Timoto–Cuica people were an indigenous group composed primarily of two tribes, the Timote and the Cuica, that inhabited in the Andean region of western Venezuela. They were closely related to the Muisca of the Andes, who spoke Muysccubun, a version of Chibcha. The Timoto-Cuicas were not only composed of the Timoto and the Cuica tribes, but also the Mucuchíes, the Migures, the Tabayes, and the Mucuñuques.
Timoto and Cuica toponyms
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Culture and societyEdit
Pre-Columbian Venezuela had an estimated indigenous population of one million, with the Andean region being the most densely populated area. The two tribes lived in what are today the states of Mérida, Trujillo, and Táchira.
Timoto-Cuica society was complex with pre-planned permanent villages, surrounded by irrigated, terraced fields. They also stored water in tanks. Their houses were made primarily of stone and wood with thatched roofs. They were peaceful, for the most part, and depended on growing crops. Regional crops included potatoes and ullucos.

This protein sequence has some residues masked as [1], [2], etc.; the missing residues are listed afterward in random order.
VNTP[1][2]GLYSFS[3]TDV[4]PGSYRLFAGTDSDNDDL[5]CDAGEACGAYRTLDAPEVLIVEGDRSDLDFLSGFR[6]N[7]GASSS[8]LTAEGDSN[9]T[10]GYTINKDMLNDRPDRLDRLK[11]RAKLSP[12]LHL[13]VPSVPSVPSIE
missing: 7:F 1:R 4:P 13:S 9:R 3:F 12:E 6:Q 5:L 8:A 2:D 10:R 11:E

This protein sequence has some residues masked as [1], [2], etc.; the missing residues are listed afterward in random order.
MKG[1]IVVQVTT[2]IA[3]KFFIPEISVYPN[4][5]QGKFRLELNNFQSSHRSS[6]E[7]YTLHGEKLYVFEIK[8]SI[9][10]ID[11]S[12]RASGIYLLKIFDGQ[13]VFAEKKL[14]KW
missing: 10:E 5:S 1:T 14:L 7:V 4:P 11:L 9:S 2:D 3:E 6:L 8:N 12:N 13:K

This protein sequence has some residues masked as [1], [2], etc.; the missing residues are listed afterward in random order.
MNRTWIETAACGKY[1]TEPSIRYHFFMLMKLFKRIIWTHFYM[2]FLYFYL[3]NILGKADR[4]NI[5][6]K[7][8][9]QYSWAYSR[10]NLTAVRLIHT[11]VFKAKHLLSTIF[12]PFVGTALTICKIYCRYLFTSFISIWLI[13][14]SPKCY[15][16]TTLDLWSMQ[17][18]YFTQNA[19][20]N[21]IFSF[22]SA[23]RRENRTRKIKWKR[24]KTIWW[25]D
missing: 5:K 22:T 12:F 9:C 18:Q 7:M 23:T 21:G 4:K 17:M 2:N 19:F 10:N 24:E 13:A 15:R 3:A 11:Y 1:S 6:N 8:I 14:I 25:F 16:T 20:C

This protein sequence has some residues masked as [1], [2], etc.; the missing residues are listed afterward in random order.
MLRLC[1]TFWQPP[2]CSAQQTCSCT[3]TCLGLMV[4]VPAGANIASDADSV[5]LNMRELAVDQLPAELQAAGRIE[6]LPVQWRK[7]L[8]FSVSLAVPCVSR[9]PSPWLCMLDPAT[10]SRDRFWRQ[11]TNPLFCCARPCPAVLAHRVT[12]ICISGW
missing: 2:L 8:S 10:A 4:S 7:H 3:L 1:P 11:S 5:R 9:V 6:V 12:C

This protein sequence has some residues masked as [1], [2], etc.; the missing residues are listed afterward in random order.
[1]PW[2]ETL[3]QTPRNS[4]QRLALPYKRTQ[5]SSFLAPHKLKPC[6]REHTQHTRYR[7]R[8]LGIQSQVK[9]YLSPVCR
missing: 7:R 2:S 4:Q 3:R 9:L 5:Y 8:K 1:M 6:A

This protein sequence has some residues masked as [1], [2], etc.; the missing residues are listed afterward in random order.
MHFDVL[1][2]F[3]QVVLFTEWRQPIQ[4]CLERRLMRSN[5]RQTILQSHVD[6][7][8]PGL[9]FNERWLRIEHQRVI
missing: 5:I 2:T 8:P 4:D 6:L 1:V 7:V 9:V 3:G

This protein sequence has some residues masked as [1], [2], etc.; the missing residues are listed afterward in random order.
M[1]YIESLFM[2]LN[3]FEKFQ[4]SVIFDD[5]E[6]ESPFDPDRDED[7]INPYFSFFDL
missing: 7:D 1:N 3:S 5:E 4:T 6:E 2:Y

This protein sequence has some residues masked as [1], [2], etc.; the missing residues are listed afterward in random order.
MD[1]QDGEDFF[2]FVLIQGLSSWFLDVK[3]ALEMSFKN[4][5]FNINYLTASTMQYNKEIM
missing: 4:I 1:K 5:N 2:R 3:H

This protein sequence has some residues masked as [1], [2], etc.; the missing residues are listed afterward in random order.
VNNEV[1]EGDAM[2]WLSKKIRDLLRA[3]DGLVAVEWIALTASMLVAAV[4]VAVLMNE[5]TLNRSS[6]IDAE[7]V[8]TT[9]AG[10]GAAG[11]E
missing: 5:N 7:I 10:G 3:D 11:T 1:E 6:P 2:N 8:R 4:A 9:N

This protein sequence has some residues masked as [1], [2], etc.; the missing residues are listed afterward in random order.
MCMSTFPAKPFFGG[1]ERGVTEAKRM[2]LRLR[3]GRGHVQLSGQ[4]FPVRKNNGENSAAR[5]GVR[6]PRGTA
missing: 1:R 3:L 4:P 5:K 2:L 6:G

They left behind works of art, particularly anthropomorphic ceramics, but no major monuments. They spun vegetable fibers to weave into textiles and mats for housing. They are credited with having invented the arepa, a staple in Venezuelan and Colombian cuisine.
- Mahoney, James. "Colonialism and Postcolonial Development: Spanish American in Comparative Perspective. New York: Cambridge University Press, 2010. ISBN 978-0-521-11634-3.
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- (in Spanish) Indigenous Culture in Venezuela
- (in Spanish) De los timoto-cuicas a la invisibilidad del indigena andino y a su diversidad cultural
- (in Spanish) Caciques de Venezuela)
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